Gabriel Klasmer does not want anyone to know who he is. For this artist, who was born in Jerusalem in 1950, the most important thing is the experience of viewers as they wander among his works. He wants to create an experience that will stay with the them even after they leave his new solo exhibition Efes/1, which is hosted by the Helena Rubinstein Pavilion for Contemporary Art in Tel Aviv.
Instead of seeking compliments, Klasmer seeks to surprise and trip up those who expect specific things from him. Instead of clinging to a historical-retrospective process, he insists on “the experience at the exhibition, as a group exhibition by one person.” Instead of devoting himself to a single medium or a defined field, as most members of his generation did, he takes turns using various media and strategies.
His current exhibition, which is his most significant one in Israel to date, is a representative test case for the artist’s changing moods, and at the same time also an attempt to unify the complexity of his oeuvre over the years. Alongside a series of paintings from his Israeli period, which lasted until the late 1980s, Klasmer shows his didactic paintings on the top floor of the pavilion — the monochromatic, the abstract and the figurative. On the bottom floor, he exhibits a kind of sculpture garden on a platform, with sculptures made of aluminum foil beside it. Farther on in the space, a 3-D video presentation that he created with his daughter, photographer Shira Klasmer, is shown. On the ground floor are two large, fragile and empty air bubbles made of plastic wrap.
“In many ways, I am everywhere because I do not want to limit myself. It doesn’t work in my favor especially, certainly not commercially,” Klasmer says. “I still believe in the ethos that an artist should express his freedom. It’s obvious that artists work with a market segment with a commercial edge, but it’s infuriating that they turn into a brand, a product in a market that has too much power over the art world today.”
From politics to internal artistic engagement
Itamar Levi, one of the curators, believes that Klasmer’s art “is threatened with collapse, since it is constructed on a basis of total skepticism. From a certain perspective, this is art after despair.”
Naomi Givon, owner of the Givon Gallery, has worked with Klasmer since the early 1980s. She compares to a super senior in college. “Crystallization terrifies him, and canonization is the end of the road for him,” she says. “He’s always burning for experimentation and action. He reinvents his methods like a magic act that he protects with devotion. He is one of the few artists who feels the significance of the avant-garde. He respects not the self, but new work methods - being in motion all the time.”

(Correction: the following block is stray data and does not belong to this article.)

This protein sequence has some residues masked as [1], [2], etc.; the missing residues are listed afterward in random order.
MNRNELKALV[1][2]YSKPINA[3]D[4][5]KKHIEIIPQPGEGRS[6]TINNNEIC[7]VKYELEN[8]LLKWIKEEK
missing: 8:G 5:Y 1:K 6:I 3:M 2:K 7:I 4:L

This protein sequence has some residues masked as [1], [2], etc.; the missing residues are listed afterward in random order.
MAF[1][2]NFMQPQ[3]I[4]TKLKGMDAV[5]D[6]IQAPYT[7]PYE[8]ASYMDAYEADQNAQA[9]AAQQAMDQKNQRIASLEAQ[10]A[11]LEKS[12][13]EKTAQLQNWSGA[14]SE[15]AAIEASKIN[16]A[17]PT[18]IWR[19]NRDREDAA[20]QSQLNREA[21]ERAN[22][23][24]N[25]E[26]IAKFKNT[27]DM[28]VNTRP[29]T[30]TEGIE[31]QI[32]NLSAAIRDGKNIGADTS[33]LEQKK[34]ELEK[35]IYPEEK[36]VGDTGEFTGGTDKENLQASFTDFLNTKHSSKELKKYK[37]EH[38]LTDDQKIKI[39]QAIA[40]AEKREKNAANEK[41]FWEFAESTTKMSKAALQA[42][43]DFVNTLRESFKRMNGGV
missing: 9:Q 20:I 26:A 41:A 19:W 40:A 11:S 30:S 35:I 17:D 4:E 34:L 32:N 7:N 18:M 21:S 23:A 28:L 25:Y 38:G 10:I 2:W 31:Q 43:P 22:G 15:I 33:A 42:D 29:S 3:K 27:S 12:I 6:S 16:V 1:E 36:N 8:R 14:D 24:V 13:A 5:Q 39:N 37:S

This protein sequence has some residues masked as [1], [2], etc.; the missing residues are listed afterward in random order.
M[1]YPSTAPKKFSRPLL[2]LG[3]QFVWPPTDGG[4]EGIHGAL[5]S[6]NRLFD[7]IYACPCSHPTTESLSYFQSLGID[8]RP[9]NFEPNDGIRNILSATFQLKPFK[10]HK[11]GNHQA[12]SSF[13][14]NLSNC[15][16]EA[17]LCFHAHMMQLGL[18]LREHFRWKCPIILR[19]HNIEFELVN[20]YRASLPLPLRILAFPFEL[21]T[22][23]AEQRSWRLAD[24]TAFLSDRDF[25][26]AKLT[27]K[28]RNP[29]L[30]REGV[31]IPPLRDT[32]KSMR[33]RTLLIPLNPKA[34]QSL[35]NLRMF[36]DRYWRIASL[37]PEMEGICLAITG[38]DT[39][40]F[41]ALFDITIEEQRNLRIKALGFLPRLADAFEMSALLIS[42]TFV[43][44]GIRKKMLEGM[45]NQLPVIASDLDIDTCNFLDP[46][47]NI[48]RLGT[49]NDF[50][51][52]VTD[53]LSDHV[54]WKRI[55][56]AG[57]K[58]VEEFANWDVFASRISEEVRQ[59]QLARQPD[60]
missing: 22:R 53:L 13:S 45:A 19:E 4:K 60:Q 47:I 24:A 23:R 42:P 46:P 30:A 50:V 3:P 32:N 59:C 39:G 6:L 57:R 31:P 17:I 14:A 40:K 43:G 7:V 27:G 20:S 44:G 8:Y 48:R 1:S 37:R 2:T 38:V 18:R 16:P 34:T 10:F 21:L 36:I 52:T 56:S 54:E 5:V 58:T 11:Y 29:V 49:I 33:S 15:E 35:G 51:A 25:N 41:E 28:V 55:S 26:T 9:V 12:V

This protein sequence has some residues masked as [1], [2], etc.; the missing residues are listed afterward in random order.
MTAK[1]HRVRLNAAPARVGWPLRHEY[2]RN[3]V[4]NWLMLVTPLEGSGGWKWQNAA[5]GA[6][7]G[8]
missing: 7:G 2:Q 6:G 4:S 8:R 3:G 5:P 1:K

When Klasmer started out, during his studies at the Bezalel Academy of Arts and Design in Jerusalem (he graduated in 1974), his works had a strongly political, critical character that left its mark on the exhibit in particular and on Israeli art in general. Together with Sharon Keren, one of the founders of the Zik Group, and also without him, Klasmer exhibited a series of works that dealt in direct, conceptual ways with the Israeli-Palestinian conflict and its ramifications.
Wild mood swings, now on display
He admits that he does not have a good feeling about the total reversal that took place in his works — from the radical and daring political place that characterized him in the 1970s and 1980s to an internal artistic engagement that is almost entirely hermetic. “I did the more radical things that cancelled out or unified the connection between art and life when I was starting out,” he says. “I was in that world, which had no boundaries, and one might say I became much more conservative for a person who engages in art. All I want is to do a good painting, a clean and precise sculpture, a clear statement and experience.”
Klasmer, who left Israel for London during the first intifada, does not link his move to the dramatic transformation that took place in his approach to art. Just after he reached the peak of expressiveness in his paintings, he left to study, and at that point began producing his monochrome paintings. That was in the early 1990s. “After the fact, my work in England went into a gray and rationalistic area. When I arrived in London to paint works that were similar to the ones I painted in Israel, I wanted to have complete control over what I was doing, to understand completely. That’s why I started, a bit idiotically, with the monochrome as a last painting, which is representative and abstract at the same time. I tried to open it without creating a gap between the image and the background.”
‘Painting in Zero time’